The simple example of the evidence idiom is depicted in Figure 3. To see how Bayesian updating works in this case, we will use some hypothetical probabilities. Suppose that one's prior probability that the suspect committed the crime is 1/100. (This might be justified on the assumption that there are 99 other youths in the area that could have committed the crime). This prior probability is shown in the NPT for the hypothesis node in Figure 3. Furthermore, suppose that the probability of the minicab driver identifying the suspect, given that the suspect did commit the crime, P(E|H), is 0.9, whereas the probability of the minicab driver identifying the suspect, given that the suspect did not commit the crime, , is 0.1. These values are shown in the NPT for the evidence node in Figure 3. This gives a likelihood ratio of 9 (for the purposes of Bayesian updating here, it is only the ratio that matters, not the absolute numbers given for each probability). Applying Bayes’ rule to these figures results in posterior , and therefore a posterior . This is still a relatively small probability, but the ID evidence has raised one's prior probability by a factor of almost 10. (The updated BN is shown in Figure 4.)
This example highlights the fact that a positive ID is not conclusive evidence that the suspect is guilty (far from it) – and that one's belief in this proposition depends on one's prior beliefs as well as the likelihood ratio for the evidence. A crucial component of the likelihood ratio is the probability of getting the evidence even if the suspect is not guilty. In the simple two-variable BN model, alternative possible causes of a positive ID are not explicitly represented. This is restrictive because there might be several distinct factors that can lead to a false positive ID, and it might be important to distinguish between these alternative causes (as we shall see below). Moreover, there might be other evidence in the case that is relevant to only one of these alternative causes. To overcome these issues, it is useful to represent alternative causes explicitly, as separate nodes in the BN.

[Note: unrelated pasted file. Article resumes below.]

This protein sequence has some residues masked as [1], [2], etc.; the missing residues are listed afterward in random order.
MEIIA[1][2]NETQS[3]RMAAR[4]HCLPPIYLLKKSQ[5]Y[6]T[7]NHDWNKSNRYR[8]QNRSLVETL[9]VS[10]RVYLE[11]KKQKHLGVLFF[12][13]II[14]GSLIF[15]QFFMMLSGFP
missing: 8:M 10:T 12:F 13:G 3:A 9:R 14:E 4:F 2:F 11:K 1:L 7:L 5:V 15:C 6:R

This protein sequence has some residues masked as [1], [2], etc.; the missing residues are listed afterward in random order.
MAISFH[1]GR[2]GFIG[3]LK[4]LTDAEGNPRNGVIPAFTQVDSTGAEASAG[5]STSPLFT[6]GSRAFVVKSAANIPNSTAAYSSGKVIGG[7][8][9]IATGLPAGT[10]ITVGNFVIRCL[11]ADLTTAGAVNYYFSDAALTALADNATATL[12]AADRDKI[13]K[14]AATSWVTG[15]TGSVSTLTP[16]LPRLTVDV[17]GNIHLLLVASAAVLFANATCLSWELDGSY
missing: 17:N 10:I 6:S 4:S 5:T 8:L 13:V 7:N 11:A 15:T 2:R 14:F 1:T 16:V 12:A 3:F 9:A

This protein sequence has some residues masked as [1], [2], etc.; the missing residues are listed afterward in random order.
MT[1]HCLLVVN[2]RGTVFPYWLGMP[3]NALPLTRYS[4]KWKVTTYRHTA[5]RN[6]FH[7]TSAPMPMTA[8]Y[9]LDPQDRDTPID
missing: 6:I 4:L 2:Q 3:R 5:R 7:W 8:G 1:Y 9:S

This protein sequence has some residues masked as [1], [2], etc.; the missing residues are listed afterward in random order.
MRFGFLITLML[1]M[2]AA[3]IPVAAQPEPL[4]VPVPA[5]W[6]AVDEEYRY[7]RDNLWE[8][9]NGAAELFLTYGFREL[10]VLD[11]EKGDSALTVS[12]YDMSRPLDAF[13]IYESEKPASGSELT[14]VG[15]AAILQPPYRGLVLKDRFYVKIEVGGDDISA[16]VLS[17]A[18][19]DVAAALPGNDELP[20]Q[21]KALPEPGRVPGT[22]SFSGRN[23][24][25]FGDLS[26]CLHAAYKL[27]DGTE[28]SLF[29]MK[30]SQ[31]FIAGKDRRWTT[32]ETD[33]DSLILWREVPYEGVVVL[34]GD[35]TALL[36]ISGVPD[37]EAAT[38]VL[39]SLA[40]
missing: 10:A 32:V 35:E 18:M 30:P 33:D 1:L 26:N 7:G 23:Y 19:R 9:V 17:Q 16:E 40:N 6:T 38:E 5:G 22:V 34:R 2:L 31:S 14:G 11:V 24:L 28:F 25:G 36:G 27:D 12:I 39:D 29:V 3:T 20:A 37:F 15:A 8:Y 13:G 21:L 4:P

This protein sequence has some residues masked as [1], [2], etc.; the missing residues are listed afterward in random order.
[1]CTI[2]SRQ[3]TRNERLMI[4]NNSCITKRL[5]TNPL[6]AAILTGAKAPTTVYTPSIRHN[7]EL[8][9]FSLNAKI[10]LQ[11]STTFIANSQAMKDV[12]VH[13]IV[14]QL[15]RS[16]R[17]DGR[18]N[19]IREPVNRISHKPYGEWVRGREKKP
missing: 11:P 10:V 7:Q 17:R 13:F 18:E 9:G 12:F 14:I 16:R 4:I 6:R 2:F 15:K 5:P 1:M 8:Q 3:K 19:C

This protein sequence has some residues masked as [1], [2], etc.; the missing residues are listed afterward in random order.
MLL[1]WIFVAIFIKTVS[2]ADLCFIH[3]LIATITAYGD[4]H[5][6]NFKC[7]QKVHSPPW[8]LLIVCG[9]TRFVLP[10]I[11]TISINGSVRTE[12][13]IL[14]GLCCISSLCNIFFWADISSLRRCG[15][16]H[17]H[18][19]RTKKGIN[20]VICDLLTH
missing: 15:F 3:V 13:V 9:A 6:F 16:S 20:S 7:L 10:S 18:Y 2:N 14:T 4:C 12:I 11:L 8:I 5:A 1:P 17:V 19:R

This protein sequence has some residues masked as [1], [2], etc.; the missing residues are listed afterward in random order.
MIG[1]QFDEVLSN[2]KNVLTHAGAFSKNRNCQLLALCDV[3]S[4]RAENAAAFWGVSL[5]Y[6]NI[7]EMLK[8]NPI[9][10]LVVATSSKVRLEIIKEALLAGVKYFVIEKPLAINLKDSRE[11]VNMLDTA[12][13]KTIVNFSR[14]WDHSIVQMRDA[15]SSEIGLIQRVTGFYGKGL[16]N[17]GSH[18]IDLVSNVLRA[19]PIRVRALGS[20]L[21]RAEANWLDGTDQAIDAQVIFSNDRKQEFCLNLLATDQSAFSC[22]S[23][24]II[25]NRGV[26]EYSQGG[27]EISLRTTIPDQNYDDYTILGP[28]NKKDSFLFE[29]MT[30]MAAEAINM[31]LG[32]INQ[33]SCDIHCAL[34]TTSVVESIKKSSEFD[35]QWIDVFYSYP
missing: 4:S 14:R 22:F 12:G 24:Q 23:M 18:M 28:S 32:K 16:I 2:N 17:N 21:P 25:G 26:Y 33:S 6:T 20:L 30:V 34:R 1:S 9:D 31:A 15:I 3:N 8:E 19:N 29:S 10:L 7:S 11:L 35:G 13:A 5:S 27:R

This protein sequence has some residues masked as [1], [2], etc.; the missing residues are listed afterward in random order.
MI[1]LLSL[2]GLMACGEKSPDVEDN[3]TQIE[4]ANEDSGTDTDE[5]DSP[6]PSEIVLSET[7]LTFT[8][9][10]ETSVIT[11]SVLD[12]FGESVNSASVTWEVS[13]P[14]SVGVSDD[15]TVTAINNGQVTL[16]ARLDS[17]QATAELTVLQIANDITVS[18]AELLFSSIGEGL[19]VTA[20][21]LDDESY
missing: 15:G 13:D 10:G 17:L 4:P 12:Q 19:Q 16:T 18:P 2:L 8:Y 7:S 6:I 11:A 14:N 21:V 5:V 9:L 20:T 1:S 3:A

3.2.Evidence reliability idiom
The evidence–reliability idiom introduces an additional node to represent the reliability of the evidence statement. It makes it explicit that the evidence report is fallible, and that there are other causal factors that can influence the production of the evidence report, and indeed can lead to a positive report even when the hypothesis is false (see Bovens and Hartmann 2003, for a similar BN approach to modelling reliability in epistemology and philosophy of science, and Friedman 1987, for BN-like approach in legal contexts).
The evidence–reliability idiom captures the fact that any measuring process is imperfect. The reliability node moderates the extent to which the evidence report produced by the measuring process is an accurate reflection of the true status of the hypothesis. In the limiting case, with a fully reliable measuring process, the status of the hypothesis guarantees the status of the evidence report, and vice-versa. However, real measuring devices will always have some degree of fallibility. This is particularly true when the measuring device is human testimony. Aside from being notoriously fallible, the case of human testimony introduces additional complexity because human witnesses are sometimes motivated to deceive. (This latter situation is discussed below in an extension of the evidence–reliability idiom.)
To start with, we will focus on the simple case where the reliability of the evidence report is assumed to be causally independent of the target hypothesis. This gives us a BN structure with two parent (causal) nodes for the evidence report (see Figure 5). This model represents situations where there are two (non-exclusive) causal factors that can contribute to the evidence report. This can be applied to the legal example above. There are two potential causes of the victim's testimony: the suspect was indeed the person who threatened the victim (the crime hypothesis), or the victim was mistaken in their identification (the reliability hypothesis). Although these two causes furnish alternative explanations they are not mutually exclusive. It is possible that the suspect threatened the victim and that the victim's testimony is unreliable. In this BN model, we assume that the causal variables are (unconditionally) independent – that prior to the testimony evidence, the probability of the victim being reliable is independent of whether or not the suspect committed the crime (this seems a reasonable assumption in this situation). However, once the testimony evidence is given, the two cause variables become conditionally dependent – they compete to explain the evidence.